As ERP market uncertainty eased slightly last week with the conclusion of PeopleSoft’s acquisition of JD Edwards, the fate of a key local project remains up in the air.Sky City CIO Damian Swaffield (pictured) says the casino is still a month away from choosing an ERP supplier, after inviting bids late last year. The odds would seem to favour JDE winning the business, since JDE’s World software is in use by the company in Australia.
Swaffield has no comment on whether the PeopleSoft-JDE merger — and Oracle’s continuing bid to buy PeopleSoft — is having any influence on the casino’s decision.
“At this stage we’re not commenting; it’s an internal process.”
In December Swaffield told Computerworld half a dozen vendors had responded to the tender and the system would be implemented early in 2004.
Oracle’s effort to buy PeopleSoft, meanwhile, looked increasingly shambolic last week. Letters in US boss Larry Ellison’s name “reassuring” PeopleSoft New Zealand customers that Oracle had their interests at heart were mistakenly mailed before getting US approval (Oracle NZ jumps gun with Larry letter). The letters are intended to set right “misunderstandings” about Oracle’s intentions, says Oracle New Zealand marketing manager Nigel Murphy.
Oracle was reported as planning to stop selling PeopleSoft products when it first made its bid for the company. Murphy says “certain statements might have been misinterpreted or misunderstood”, with the help of PeopleSoft executives.
Trade & Enterprise New Zealand made a decision to stick with JD Edwards financials when the government agency was created from the merger of Trade NZ and Industry NZ on July 1. Wellington-based CIO Phil Hayward says Trade NZ was a JDE site, and the decision to deploy it within the new organisation was made before PeopleSoft made its move to acquire JDE.
Extending JDE, which has been “more of a data migration” than a full rollout, is costing less than $100,000. If PeopleSoft — or potentially, Oracle — puts the software out to pasture after only a couple of years, Hayward is satisfied the agency will have had its money’s worth.
“Nothing will happen for a couple of years,” Hayward says.
Even if it does, it will not be a major issue. “It’s only a financial system; we’re not using a huge amount of functionality.”
PeopleSoft hasn’t made its plans for JD Edwards’ portfolio clear. JD Edwards 5 includes ERP, CRM, supply chain and business management products.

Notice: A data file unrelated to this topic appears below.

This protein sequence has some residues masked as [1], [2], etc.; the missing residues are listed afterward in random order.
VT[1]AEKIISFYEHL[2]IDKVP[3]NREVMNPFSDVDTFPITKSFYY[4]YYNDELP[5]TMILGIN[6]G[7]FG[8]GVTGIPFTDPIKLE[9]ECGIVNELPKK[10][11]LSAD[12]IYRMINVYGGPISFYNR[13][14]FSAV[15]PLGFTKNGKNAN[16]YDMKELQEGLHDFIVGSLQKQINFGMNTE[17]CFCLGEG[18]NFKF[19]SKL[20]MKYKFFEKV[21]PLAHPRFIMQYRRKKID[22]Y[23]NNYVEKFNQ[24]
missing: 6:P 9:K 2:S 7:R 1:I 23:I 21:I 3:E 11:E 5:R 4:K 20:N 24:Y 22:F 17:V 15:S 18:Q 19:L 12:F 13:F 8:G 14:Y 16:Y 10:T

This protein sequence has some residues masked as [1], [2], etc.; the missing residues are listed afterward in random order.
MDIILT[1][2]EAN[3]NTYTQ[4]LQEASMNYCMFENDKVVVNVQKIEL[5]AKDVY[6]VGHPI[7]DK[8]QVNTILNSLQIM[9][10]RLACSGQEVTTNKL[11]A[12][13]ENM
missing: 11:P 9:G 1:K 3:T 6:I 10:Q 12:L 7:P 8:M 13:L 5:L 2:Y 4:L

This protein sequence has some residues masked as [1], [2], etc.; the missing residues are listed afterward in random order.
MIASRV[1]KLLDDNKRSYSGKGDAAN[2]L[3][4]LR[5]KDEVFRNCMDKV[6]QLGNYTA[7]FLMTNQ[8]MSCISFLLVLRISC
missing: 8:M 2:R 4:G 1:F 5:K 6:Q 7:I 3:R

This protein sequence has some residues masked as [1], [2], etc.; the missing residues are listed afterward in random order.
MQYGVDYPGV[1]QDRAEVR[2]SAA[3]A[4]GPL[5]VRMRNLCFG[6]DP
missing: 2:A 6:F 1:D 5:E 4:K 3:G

According to Gartner Australia analyst Kristian Steenstrup, speaking to Computerworld when the acquisition plan was announced in early June, a merger of the two would work if their products are integrated.
“It would make sense to merge the products into a single architecture, a single technology, to make one marketable, deliverable product.”
While product development decisions are yet to be made, and the fate of Oracle’s bid is still months away, the conclusion of the JDE acquisition at least clears up one area of uncertainty. According to the head of IT at medical products supplier Johnson & Johnson, Kevin Thrower, that will be a relief for everyone.
“I pity anyone who is making an ERP purchase at present,” says Thrower, “because when there’s change there’s uncertainty, and possible price rises and retrenchments.”
Johnson & Johnson isn’t in the market for systems. The company is both a JDE and SAP user, and the New Zealand subsidiary takes its lead from the US. Thrower says there is a trend in the company towards consolidation of platforms, but no decisions have been held up by the PeopleSoft-JDE-Oracle situation.
“But I’m not sure what might happen in the future,” he says.
Pharmaceutical company Merck Sharp & Dohme is in the unusual position of being both a JDE and PeopleSoft customer. Finance and IT director Shelley Fraser says PeopleSoft’s HR software was a local choice, while JDE financials are managed from the company’s Singapore office.
“Locally we don’t have anything to do with JDE,” Fraser says.
The merger of the two could lead to better deals for the company, she says.